authorized acquisition, not just once or twice, but over many years. again, another reason why we should have a lot more oversight than we do have. thatroblems were so severe we ultimately decided -- suspended the program entirely for it. -- for a period of time before reinstating it. it was an important foreign intelligence tool -- that is the claim that they make now about the section 2.1.5. in 2011, the government ended because ivle tool director explained, it was no longer meeting operational expectations. it is important that the administration does not believe
anything illegal occurred. a future ministration may want to pursue this program. the legal justification for internet minute data -- metadata claims that the program is based on an irrelevant stance. to this.no limit the american people have been told that all of their phone records are relevant to counterterrorism investigation. now they are told that all of is alsoternet metadata relevant and apparently fair game for the nsa. country, in any country, this legislation would be extraordinary. privacye serious ,mplications for the future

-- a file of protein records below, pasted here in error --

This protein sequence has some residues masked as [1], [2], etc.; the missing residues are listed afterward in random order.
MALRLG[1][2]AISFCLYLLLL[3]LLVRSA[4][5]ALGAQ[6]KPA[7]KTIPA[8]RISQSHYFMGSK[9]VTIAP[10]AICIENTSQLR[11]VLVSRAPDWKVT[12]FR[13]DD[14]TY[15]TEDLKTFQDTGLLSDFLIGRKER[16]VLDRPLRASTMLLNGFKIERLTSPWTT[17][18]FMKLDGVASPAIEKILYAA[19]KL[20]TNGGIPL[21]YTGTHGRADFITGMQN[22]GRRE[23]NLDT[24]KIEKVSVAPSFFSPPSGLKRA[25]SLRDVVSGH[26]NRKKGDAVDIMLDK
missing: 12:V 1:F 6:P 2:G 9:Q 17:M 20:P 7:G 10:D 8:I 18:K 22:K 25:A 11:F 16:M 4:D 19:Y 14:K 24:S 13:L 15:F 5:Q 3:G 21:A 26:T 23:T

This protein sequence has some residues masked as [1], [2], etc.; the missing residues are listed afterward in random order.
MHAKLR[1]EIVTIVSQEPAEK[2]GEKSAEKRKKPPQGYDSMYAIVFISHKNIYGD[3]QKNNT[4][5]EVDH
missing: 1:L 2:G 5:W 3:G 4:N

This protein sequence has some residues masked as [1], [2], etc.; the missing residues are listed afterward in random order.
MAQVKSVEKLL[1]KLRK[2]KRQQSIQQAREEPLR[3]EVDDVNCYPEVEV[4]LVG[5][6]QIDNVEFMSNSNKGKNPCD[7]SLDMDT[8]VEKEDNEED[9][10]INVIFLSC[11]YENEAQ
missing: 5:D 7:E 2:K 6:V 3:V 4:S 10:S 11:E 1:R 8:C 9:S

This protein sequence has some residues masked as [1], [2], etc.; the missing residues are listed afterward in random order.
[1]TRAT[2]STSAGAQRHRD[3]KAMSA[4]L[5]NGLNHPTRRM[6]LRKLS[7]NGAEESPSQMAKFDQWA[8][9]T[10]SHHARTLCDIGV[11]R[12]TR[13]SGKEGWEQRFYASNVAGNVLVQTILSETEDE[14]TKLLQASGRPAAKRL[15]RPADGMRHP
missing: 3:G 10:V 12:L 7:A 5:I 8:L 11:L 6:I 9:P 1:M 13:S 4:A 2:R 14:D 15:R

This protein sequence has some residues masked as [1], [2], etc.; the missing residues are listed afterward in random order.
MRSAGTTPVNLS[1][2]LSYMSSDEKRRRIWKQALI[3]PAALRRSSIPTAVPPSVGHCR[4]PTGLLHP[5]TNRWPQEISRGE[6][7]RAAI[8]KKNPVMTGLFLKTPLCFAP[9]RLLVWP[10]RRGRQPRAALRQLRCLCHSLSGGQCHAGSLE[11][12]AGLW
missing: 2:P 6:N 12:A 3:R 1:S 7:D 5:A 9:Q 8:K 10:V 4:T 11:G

particularly with new communications and data technologies that are developed. it should come as no surprise to the american technology that -- that the american technology community is concerned about these issues. global competitiveness has been weakened and undermined. they say that american businesses are losing tens of billions of dollars in the coming years. we need to make substantial reforms. we need to rebuild confidence in the u.s. technology industry. this confidence can be thrown away very easily. it is difficult to get it back. earlier this week, eight major technology companies, including microsoft, google, apple, facebook, yahoo! received -- released a set of principles for surveillance reform. the urgent need to report government surveillance at --